Myron Bloom, Revered French Horn Player, Is Dead at 93

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Myron Bloom, one of the most distinguished French horn players of his generation and a force in molding the sound of the Cleveland Orchestra during its golden age under the demanding conductor George Szell, died on Thursday in Bloomington, Ind. He was 93.

His death was confirmed by his wife, Susan Moses Bloom.

Mr. Bloom was horn royalty. As Szell’s principal horn in Cleveland for more than two decades, he appeared on many of the orchestra’s celebrated recordings, and was the soloist in its classic account of the Horn Concerto No. 1 by Richard Strauss. He later became principal horn of the Orchestre de Paris under the conductor Daniel Barenboim, and an influential teacher.

The Boston Globe called him “easily the most varied, resourceful and artistic horn player before the public now” after the Cleveland Orchestra’s 1964 performance of Mahler’s Ninth Symphony at Carnegie Hall.

He did not start out wanting to play the horn, though. He initially wanted to be a cellist — but World War II changed his plans.

Mr. Bloom was born on April 18, 1926, in Cleveland, to Benjamin Bloom, a lawyer, and Emma (Elliott) Bloom, a homemaker. He said the idea of becoming a musician had taken root when his parents had made him attend a concert by the cellist Emanuel Feuermann.

“I walked into that concert not knowing anything about music and not giving a damn about it,” he told Sarah Willis, a horn player with the Berlin Philharmonic, in 2012 when she spoke with him for one of her online “Horn Hangouts” interviews. “And I walked out of that concert at the age of 12 and I knew what I wanted to do with my life.”

He started learning the cello. But then came the war, and he entered the military.

His parents told him to learn the horn so he could join a military band to avoid being sent to the front. He did, and he spent the war playing in a Navy band in Illinois. His wife said he would later joke that “playing the French horn saved his life.”

After the war he attended the Eastman School of Music in Rochester, but he left after two years when he won an audition as the principal horn in the New Orleans Symphony, which he joined in 1949. He moved on to the Cleveland Orchestra in 1954 and was appointed principal there soon afterward when the Chicago Symphony tried to poach him.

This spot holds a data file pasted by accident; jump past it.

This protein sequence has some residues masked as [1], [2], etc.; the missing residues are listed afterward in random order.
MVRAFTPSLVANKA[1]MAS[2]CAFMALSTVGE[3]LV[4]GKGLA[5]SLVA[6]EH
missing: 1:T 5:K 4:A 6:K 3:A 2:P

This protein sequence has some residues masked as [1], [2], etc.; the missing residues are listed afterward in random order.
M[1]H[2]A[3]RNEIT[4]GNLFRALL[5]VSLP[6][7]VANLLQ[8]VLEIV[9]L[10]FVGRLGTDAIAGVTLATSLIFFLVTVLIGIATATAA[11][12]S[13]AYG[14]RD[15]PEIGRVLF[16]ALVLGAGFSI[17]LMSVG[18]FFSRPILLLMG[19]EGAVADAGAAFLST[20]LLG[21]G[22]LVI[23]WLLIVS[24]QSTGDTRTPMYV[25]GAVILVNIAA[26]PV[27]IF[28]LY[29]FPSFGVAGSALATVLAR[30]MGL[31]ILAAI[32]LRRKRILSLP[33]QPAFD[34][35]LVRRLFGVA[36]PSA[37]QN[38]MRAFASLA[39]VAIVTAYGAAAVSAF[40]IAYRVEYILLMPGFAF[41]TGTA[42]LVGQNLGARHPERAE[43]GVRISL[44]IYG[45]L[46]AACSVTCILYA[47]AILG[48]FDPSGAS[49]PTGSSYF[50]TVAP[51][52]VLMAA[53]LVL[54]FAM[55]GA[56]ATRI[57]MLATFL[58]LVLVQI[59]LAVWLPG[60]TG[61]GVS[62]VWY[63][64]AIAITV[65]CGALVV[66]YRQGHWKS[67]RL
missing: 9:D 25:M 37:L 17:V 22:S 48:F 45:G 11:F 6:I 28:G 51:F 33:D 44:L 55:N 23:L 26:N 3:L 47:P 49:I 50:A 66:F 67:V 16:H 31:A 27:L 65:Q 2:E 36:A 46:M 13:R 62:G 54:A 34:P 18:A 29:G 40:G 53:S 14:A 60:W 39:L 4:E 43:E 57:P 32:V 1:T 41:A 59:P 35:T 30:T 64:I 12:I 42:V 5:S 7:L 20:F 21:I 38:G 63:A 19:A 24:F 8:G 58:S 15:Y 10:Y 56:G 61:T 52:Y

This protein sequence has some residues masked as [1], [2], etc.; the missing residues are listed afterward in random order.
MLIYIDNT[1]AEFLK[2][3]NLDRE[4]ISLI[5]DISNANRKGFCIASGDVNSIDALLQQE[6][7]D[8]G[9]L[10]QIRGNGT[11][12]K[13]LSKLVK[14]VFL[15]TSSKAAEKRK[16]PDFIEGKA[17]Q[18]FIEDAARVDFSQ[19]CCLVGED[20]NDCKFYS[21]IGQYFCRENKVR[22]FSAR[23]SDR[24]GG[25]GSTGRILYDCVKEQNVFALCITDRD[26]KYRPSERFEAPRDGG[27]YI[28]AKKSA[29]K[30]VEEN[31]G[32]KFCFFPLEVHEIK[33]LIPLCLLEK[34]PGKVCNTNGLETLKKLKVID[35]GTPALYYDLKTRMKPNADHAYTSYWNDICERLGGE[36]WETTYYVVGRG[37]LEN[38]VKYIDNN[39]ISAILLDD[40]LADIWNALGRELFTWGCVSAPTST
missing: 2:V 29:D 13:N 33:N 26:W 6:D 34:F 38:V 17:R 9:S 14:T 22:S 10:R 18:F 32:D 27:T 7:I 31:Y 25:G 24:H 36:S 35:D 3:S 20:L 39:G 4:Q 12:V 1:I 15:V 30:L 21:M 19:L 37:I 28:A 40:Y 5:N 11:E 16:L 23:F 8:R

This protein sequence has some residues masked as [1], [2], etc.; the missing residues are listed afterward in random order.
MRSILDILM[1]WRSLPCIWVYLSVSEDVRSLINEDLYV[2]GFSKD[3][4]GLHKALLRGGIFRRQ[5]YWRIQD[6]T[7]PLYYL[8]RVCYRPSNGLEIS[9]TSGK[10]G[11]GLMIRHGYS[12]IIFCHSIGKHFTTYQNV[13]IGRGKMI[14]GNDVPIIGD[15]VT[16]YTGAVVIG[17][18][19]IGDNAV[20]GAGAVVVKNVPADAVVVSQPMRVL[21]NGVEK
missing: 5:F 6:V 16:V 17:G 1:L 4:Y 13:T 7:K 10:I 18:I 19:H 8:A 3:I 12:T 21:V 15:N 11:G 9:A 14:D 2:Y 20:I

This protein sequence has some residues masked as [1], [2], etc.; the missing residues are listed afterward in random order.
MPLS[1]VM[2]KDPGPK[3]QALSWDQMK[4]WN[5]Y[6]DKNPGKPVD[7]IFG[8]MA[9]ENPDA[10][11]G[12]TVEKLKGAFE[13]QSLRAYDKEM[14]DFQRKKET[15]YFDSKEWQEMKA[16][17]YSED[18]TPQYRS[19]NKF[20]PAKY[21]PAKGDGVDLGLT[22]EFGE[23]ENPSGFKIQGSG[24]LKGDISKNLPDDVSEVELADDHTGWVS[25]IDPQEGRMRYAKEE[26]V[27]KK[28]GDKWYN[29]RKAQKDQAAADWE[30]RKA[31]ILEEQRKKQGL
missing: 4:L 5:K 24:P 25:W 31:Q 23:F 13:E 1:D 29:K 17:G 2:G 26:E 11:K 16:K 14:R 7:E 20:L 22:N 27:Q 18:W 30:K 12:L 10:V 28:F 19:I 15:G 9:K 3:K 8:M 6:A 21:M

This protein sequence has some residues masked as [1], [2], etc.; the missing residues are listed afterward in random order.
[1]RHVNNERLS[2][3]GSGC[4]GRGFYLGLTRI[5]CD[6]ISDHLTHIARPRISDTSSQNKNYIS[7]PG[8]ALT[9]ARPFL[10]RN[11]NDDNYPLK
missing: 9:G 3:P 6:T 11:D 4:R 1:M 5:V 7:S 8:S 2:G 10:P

In his history of the ensemble, “The Cleveland Orchestra Story,” the critic Donald Rosenberg wrote that Mr. Bloom was “a hornist of unusual daring, producing a large sound and employing a pulsating vibrato to bring expressive intensity to lyrical lines.”

Szell was known for being demanding, to the point of being despotic. But even though Szell could sometimes be tough on him, Mr. Bloom in the 2012 interview called him “the biggest hero of my life,” adding, “He got the reputation of being difficult not because he was a tyrannical, impossible person, but for one reason only: The music came first.”

Mr. Bloom may have been the principal horn, he said, but “George Szell ran the horn section.” He recalled once asking a colleague in his section to take care with a particular passage, only to be told, “I don’t take orders from you — I take orders from Szell.”

Mr. Bloom was also a regular at the Marlboro Music Festival in Vermont, where he played from the 1950s through the 1980s. He made an acclaimed recording of Brahms’s Trio for Horn, Violin and Piano at Marlboro with the violinist Michael Tree and the pianist Rudolf Serkin.

When Lorin Maazel succeeded Szell in Cleveland, Mr. Bloom was unhappy, Mr. Rosenberg wrote, objecting to Mr. Maazel’s idiosyncratic ways of making music and to his penchant for calling him by his first name. (“Mr. Bloom to you,” he was quoted as telling his new maestro.)

So, at Mr. Barenboim’s invitation, he left Cleveland in 1977 for the Orchestre de Paris, where he played until 1985. That year he became a professor at Indiana University’s music conservatory, now called the Jacobs School of Music, where he often told his students to “play between the notes.” His horn students have gone on to win positions with great orchestras around the world.

He also taught at the Curtis Institute of Music in Philadelphia, Carnegie Mellon University in Pittsburgh and the Cleveland Institute of Music, among other institutions.

One of his former students, Matthew VanBesien, a horn player who later became president of the New York Philharmonic, said Mr. Bloom was “old school, tough and demanding, and would regularly push each of us to our limits physically and emotionally.” But Mr. VanBesien, who is now president of the University Musical Society of the University of Michigan, said that at heart he always pushed his students “to better serve the music.”

Mr. Bloom’s marriages to Josephine Lopez and Julie Hamilton ended in divorce. In addition to his wife, Susan, his survivors include his stepsons Bill Williams and David Amoyal, and a granddaughter.

Although he became known as one of the nation’s great horn players, Mr. Bloom never lost his fondness for the cello. He met Susan Moses, whom he would marry, when he sought her out to take cello lessons in 1994.

“The cello,” Mrs. Bloom said, “was his love.”


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